THE EYES HAVE IT: Stuart and Elizabeth Ewen on the "Science of First Impressions"
(In its December 2006 issue, ID magazine ran my interview with Stuart and Elizabeth Ewen, two of our most incisive thinkers about the politics of images and the social history of consumer culture. But that wasn't the half of it. ID didn't have room for my intro, and had to truncate the interview for reasons of space. Here's the director's cut, with all of the insights that ended up on the cutting-room floor restored.)
Amid the cultural crossfire over illegal immigration, at a moment when 60 percent of the respondents to a Quinnipiac poll applauded the racial profiling of people who look "Middle Eastern," the visual-culture critics and social historians Stuart and Elizabeth Ewen are pulling our stereotypes up by the roots.
Their new book, Typecasting: On the Arts and Sciences of Human Inequality
(Seven Stories Press), is a history of stereotyping in racist science
and popular culture.…
Revealing the origins of the pictures in our heads—the powerful images that shape our attitudes toward "enemy aliens," the lower class, or anyone in a different skin—the Ewens make sense of our most pernicious myths by restoring their lost historical context: the eugenics of Francis Galton, the criminal anthropology of Cesare Lombroso, and other systems of scientific racism that molded the visual imagination of the modern age.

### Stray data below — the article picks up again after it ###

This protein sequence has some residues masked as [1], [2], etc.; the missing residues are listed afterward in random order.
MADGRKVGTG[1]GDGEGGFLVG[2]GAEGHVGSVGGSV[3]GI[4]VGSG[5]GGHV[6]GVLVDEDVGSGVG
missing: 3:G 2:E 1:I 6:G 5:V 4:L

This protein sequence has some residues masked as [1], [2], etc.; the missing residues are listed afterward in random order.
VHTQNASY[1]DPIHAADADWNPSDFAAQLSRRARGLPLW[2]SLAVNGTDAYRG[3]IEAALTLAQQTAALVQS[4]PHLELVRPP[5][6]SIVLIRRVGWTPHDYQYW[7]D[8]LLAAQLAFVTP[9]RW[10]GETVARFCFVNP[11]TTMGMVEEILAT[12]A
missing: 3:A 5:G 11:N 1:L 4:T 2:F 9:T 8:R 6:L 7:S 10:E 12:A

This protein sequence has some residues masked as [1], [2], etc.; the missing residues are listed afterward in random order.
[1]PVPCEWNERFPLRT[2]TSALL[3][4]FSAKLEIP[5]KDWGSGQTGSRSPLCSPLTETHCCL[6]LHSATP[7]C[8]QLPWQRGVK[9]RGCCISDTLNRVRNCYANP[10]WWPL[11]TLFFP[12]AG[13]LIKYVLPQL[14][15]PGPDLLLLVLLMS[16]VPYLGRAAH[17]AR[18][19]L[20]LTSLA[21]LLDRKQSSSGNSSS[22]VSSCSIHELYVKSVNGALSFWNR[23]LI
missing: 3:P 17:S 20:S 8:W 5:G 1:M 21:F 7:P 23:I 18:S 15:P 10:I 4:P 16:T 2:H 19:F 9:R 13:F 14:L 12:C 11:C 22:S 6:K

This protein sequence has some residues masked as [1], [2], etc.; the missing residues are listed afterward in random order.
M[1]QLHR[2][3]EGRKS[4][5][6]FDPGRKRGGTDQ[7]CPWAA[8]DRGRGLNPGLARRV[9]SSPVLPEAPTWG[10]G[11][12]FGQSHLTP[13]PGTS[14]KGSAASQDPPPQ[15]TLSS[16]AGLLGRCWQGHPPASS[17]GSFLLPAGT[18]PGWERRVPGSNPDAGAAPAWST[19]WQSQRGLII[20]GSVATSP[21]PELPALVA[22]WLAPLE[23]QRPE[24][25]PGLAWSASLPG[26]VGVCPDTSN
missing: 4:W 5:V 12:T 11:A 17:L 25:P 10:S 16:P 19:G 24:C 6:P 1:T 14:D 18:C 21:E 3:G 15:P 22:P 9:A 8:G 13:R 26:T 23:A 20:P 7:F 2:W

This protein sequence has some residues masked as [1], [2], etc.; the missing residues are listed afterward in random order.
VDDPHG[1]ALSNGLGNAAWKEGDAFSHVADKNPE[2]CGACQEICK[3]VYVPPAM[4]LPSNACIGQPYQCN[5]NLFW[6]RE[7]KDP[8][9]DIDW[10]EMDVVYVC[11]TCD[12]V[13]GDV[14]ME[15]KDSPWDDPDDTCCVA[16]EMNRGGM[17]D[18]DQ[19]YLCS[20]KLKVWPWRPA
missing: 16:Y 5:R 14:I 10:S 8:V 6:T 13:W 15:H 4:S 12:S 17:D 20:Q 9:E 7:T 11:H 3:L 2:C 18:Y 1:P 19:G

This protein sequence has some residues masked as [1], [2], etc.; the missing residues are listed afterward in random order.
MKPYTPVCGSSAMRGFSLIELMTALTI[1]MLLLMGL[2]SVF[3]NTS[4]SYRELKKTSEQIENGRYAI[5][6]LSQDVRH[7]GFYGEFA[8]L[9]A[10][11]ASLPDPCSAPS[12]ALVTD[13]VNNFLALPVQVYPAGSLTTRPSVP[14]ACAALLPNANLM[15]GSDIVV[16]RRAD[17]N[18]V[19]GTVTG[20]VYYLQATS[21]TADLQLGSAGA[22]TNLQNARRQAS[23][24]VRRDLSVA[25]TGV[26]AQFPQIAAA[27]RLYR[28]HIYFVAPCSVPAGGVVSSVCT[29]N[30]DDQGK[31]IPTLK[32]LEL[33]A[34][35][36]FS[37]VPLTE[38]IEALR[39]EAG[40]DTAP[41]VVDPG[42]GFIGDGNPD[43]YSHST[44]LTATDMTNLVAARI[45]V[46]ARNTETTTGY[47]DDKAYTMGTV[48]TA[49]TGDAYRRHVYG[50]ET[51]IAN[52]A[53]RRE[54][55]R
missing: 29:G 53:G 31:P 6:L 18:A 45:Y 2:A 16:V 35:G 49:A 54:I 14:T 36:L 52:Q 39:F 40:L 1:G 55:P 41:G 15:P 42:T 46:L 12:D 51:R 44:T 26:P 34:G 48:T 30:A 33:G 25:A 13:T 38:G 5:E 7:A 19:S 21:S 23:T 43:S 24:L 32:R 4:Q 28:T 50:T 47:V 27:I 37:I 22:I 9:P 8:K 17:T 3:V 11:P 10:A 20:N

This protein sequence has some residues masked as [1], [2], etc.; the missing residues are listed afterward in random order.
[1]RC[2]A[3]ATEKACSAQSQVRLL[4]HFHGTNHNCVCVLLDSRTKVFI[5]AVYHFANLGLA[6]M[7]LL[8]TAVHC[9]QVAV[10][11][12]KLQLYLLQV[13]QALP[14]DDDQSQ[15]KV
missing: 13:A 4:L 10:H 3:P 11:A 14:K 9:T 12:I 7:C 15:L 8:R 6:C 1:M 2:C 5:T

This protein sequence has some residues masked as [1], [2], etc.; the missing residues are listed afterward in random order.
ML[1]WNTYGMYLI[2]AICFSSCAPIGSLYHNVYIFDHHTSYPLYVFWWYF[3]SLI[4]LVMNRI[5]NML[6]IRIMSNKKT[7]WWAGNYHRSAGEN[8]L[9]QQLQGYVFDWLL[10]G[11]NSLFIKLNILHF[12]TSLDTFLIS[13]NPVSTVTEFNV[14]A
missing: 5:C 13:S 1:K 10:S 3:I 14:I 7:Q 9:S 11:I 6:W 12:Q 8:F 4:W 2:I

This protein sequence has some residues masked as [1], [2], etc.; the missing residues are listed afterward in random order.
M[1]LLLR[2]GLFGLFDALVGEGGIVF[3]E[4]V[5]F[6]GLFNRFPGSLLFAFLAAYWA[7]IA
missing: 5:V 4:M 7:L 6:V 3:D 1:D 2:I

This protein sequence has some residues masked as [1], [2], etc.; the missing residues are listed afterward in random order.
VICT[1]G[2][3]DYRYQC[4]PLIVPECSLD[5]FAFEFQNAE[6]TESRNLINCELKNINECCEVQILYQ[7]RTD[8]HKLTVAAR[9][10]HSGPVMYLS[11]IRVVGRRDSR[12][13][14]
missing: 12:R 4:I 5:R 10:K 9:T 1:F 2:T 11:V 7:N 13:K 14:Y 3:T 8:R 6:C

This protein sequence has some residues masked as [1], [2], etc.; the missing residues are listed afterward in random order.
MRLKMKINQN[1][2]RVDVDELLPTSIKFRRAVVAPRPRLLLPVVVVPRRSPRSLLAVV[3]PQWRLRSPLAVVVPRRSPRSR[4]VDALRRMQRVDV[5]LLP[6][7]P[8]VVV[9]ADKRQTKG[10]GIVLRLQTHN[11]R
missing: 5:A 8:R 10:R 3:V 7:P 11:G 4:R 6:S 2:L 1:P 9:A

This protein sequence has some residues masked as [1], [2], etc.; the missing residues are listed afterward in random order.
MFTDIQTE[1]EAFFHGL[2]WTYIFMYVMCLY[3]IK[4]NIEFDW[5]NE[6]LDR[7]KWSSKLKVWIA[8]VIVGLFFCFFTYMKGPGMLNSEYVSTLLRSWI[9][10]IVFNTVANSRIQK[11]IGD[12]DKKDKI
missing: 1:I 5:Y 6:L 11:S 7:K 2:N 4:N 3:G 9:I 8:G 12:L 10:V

If that sounds like 497 pages of sternly self-flagellating political correctness, it isn't. Profusely illustrated with period images, the book is an intellectual thrill ride, rollercoastering from the sad tale of the Hottentot Venus to hidden agendas in Roget's Thesaurus; from the cannibal stereotype in King Kong to the deeper meanings of the minstrel show. In Typecasting, the Ewens open our minds by opening our eyes.
FULL INTERVIEW ON MARK DERY'S SHOVELWARE